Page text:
Implenia is building a 2.4 km tunnel through soft ground as part of the Metro Line B extension in Lyon. The cutting head of the tunnel boring machine has to be maintained in tip-top condition despite the extreme humidity, heat and high ambient pressure. No problem for our French colleagues, who are certified experts in this complicated procedure.
Hyperbaric work underground
“Coline”, the variable density tunnel boring machine (TBM) being used for the Line B extension, was specially designed for work in highly complex geological conditions. A constant pressure is maintained to stabilise the subsoil, prevent collapses and maintain the cohesion of the excavated earth. The zone in front of the cutting head is a closed area, in which the pressure is three times greater than air pressure on the surface. It’s what divers experience at depths of about 20m. When maintenance is required on the TBM, or if worn cutting tools need replacing, the work has to be done in this zone.
These “hyperbaric” jobs are carried out using carefully controlled methods by employees specially trained in working in pressurised areas. Implenia France has around 40 employees who are suitably qualified. “You go through comprehensive training and have to meet demanding medical criteria,” says Karine Puyjarinet, Safety Officer and consultant on hyperbaric prevention. Workers are put through ENT examinations, blood tests, lung function tests, stress tests and pressure tests. As a rule, 20% of candidates fail to meet all of the requirements.
“Being able to carry out this kind of work is a real strength of our Group because it makes us independent and able to react quickly,” says Denis Vialle, Head of Underground Work and operational manager for hyperbaric work. Two or three workers who have been specially trained for pressurised environments work on each shift. Everything has to be done with the utmost precision. The temperature can exceed 40 degrees Celsius, and humidity can be virtually 100%. Individual replacement parts weigh up to 200kg and require very careful handling. “Depending on the geological conditions, this process has to be carried out once every two weeks in clay soil, for example, but it can be once a day if we’re drilling through granite and alluvial soil,” explains Armand Dupre, who is responsible for TBM production as well as being operational manager for hyperbaric work. There have already been 47 shifts worked in the first 700 m of tunnel.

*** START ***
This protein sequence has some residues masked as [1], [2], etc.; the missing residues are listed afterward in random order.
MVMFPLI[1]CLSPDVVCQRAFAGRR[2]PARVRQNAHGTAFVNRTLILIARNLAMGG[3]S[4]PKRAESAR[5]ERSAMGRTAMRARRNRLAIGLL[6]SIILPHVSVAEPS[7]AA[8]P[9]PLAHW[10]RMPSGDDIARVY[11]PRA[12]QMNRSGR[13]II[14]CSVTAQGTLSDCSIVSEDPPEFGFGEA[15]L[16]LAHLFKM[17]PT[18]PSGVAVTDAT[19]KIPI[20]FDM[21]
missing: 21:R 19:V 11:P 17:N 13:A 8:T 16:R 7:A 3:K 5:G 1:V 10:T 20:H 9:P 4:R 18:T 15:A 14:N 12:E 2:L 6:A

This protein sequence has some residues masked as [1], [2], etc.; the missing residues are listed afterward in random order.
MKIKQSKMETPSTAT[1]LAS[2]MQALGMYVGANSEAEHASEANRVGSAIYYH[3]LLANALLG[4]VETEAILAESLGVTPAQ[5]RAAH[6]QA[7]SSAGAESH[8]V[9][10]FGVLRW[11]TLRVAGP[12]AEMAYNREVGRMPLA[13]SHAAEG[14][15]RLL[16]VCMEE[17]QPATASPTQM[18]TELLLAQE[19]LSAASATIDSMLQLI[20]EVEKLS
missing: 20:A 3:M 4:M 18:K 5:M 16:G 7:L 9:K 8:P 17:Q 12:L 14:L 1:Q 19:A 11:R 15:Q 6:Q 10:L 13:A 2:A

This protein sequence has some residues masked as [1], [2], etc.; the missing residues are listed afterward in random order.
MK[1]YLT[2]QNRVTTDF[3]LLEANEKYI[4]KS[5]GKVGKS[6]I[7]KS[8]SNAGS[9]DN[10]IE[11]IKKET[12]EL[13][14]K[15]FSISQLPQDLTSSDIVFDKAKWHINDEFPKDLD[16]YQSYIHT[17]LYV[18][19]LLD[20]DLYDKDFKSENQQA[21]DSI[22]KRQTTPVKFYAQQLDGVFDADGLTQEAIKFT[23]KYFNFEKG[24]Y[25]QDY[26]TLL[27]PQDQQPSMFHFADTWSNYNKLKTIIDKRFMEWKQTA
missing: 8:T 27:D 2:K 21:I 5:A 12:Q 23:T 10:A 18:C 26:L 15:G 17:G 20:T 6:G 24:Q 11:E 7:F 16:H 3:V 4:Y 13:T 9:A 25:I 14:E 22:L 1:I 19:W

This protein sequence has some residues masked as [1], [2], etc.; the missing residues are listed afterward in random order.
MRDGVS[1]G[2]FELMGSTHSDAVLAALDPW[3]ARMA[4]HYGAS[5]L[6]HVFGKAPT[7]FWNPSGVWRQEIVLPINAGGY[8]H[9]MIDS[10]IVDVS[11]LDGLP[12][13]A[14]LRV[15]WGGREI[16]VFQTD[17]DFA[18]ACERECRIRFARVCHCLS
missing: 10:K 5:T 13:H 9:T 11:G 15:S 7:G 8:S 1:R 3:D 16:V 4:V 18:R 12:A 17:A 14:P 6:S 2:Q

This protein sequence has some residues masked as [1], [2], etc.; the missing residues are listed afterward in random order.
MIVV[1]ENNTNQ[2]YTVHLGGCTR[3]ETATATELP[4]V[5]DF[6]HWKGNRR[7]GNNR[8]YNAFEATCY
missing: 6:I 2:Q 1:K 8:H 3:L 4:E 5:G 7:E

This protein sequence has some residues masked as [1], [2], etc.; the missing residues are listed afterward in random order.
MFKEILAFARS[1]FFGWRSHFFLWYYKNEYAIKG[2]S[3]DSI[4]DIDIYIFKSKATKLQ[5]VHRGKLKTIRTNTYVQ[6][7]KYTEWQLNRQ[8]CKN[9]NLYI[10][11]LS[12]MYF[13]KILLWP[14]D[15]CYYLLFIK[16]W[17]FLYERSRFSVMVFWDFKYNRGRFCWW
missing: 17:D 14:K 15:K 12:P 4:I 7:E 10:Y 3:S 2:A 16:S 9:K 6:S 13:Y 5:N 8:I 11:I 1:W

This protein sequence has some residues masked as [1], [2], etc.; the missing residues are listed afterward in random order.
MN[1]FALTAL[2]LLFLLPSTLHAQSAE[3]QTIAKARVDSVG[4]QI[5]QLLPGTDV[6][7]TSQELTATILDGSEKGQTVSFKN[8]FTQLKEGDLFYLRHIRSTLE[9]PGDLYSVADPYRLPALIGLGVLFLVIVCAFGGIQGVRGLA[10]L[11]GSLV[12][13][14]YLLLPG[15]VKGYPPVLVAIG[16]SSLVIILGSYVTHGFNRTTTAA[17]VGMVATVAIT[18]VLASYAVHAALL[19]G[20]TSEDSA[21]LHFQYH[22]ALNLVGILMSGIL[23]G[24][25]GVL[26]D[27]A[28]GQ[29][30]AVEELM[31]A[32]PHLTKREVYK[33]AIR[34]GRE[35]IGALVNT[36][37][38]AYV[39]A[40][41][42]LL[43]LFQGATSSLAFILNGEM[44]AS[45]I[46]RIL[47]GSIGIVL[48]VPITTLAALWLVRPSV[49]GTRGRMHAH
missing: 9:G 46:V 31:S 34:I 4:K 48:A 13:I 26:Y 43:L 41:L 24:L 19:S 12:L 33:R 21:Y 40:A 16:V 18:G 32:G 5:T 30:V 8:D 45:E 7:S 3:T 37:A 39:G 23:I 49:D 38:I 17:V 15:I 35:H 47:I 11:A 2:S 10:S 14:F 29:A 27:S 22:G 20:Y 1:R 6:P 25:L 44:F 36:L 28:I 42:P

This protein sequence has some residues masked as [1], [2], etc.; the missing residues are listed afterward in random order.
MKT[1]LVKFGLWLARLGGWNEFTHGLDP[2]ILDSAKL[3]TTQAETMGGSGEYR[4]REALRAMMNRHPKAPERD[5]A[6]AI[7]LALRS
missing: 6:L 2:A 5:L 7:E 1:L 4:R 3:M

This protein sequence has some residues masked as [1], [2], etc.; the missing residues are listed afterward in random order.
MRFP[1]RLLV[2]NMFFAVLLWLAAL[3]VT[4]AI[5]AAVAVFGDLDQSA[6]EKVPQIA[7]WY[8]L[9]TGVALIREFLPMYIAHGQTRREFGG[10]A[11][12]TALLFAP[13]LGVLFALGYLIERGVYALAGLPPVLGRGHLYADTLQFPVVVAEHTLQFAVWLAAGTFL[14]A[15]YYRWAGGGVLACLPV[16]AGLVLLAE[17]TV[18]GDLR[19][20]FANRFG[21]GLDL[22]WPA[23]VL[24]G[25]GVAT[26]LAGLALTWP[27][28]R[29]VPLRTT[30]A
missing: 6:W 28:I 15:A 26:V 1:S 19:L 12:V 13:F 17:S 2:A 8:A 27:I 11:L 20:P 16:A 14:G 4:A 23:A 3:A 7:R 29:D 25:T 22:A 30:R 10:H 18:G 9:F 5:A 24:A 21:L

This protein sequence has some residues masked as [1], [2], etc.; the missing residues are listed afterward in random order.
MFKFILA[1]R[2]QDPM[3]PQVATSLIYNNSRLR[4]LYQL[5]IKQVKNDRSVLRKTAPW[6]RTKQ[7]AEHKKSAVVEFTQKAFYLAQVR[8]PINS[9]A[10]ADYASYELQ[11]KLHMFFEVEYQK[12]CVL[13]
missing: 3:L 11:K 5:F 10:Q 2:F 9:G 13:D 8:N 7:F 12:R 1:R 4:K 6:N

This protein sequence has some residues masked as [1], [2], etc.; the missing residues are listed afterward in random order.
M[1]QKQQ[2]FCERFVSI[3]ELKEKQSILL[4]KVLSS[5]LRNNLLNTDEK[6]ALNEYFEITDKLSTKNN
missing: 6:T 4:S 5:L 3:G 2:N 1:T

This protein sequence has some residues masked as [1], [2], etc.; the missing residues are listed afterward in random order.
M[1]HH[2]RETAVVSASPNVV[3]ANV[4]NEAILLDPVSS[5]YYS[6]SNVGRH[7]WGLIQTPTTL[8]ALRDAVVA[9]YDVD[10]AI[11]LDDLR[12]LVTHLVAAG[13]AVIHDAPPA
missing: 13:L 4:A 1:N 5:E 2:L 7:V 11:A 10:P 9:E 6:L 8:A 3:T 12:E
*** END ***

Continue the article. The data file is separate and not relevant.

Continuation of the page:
The centre for hyperbaric medicine at the Edouard Herriot Hospital, which is located close to the construction site, looks after the teams. Medical professionals can intervene rapidly if there are any incidents or injuries, and a hyperbaric decompression chamber is available. Working under pressure can lead to severe joint pain and, in certain cases, may necessitate decompression in a medical pressure chamber.
Thanks to a partnership with Azoth System, the site also has a portable Doppler machine. Called the “O’Dive”, this is a medical device used to examine workers after every shift. Results show which working conditions raise or lower the danger of a decompression incident, so risks can be reduced by adjusting the decompression procedure. The experimental system has proved effective for ocean divers, but until now had not been used for hyperbaric operations in dry environments such as underground work.